BP traders lost $100 million in a “debacle” of a deal with a West African commodities firm, according to details from a London employment lawsuit that offers a rare glimpse into the business on the oil giant’s trading floor.
BP bought crude oil and sold gasoline in a series of deals with Taleveras Energy that left the U.K. company exposed when Taleveras entered into insolvency procedures in 2015, a former senior trader at BP said in a legal filing. Traders then rushed to charter an oil tanker to collect oil cargoes in an attempt to make good the shortfall of lost funds.
The trading mishap was revealed in a suit brought by Jonathan Zarembok, who alleged he was pushed out for voicing concerns about potential bribery in Nigeria, as well as speaking up in the aftermath of the Taleveras deal. He said BP’s trading unit sought to “sweep under the carpet” some of the consequences of the loss.
“BP is defending in full and denies all allegations made by the claimant,” the firm said in a statement declining to comment while the lawsuit is underway. The London employment tribunal is scheduled to run for six weeks.
Zarembok, who traded on BP’s West Africa desk, reported to Dan Wise, the company’s crude oil trading head, who is named as a defendant in the lawsuit.
“Dan was — and remains — powerful in BP and in the industry more generally,” Zarembok said in his witness statement.
The crude team “acted to limit damages to BP but it appears now it is blowing up in our face,” Wise said in a message disclosed in the case, as he was facing an internal disagreement between BP’s crude oil and gasoline traders over how to allocate the losses from Taleveras.
Wise is set to testify in the suit later this week.
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Although better known for its oil fields, refineries and fuel stations, BP is one of the world’s largest commodity traders. Alongside rivals Royal Dutch Shell Plc and Total SE, it bets its own money on the ups and downs of the global oil and natural gas markets. The firm takes “educated but speculative” positions, Zarembok said in legal filings for the suit that started last week.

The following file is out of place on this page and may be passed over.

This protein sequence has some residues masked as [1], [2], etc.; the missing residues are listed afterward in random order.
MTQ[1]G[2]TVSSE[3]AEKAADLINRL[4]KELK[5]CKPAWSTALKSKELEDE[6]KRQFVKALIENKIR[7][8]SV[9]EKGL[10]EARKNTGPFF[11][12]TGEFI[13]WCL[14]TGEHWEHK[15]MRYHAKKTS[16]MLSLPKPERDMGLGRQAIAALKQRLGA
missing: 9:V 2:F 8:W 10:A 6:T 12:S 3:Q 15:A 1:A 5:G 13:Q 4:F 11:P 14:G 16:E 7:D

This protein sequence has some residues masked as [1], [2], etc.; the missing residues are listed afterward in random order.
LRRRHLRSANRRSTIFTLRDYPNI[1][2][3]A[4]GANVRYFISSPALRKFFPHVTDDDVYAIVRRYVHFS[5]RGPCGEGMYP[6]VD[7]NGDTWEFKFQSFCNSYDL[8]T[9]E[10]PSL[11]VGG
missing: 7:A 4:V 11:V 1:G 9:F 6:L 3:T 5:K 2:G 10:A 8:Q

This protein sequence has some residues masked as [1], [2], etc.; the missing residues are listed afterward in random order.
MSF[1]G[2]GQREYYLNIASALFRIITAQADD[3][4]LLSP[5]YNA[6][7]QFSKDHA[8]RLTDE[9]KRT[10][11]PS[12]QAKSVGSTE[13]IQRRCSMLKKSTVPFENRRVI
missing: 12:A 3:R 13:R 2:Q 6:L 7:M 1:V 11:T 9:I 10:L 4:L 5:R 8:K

The trading arm keeps its trading profit a closely guarded secret but typically records around $2 billion to $3 billion annually in pretax profit from trading oil and gas. Zarembok said in his legal filings that his four-person team was typically set a target of making around $75 million per year.
BP initially had an open credit line of $30 million with Taleveras, and entered into a series of deals where BP offset payments owed to Taleveras against money owing for gasoline sales.
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This offset arrangement allowed BP traders “to sell large quantities of gasoline on deferred payment terms to a counterparty, which would otherwise have represented an unacceptable credit risk,” Zarembok said in his witness statement.
A lawyer who represented Taleveras said he didn’t have instructions to comment on the case. Messages left with Taleveras requesting a statement weren’t returned.
When Taleveras defaulted on a number of payments for gasoline, traders were left out of pocket. In addition to trying to take ownership of oil tanks held in South Africa, they considered taking hold of real estate belonging to the founder of the company.
BP’s own incident report concluded that the traders didn’t run sufficient due diligence over some of the pledged oil cargoes and that the credit department failed to flag the potential exposure, according to filings prepared to the lawsuit.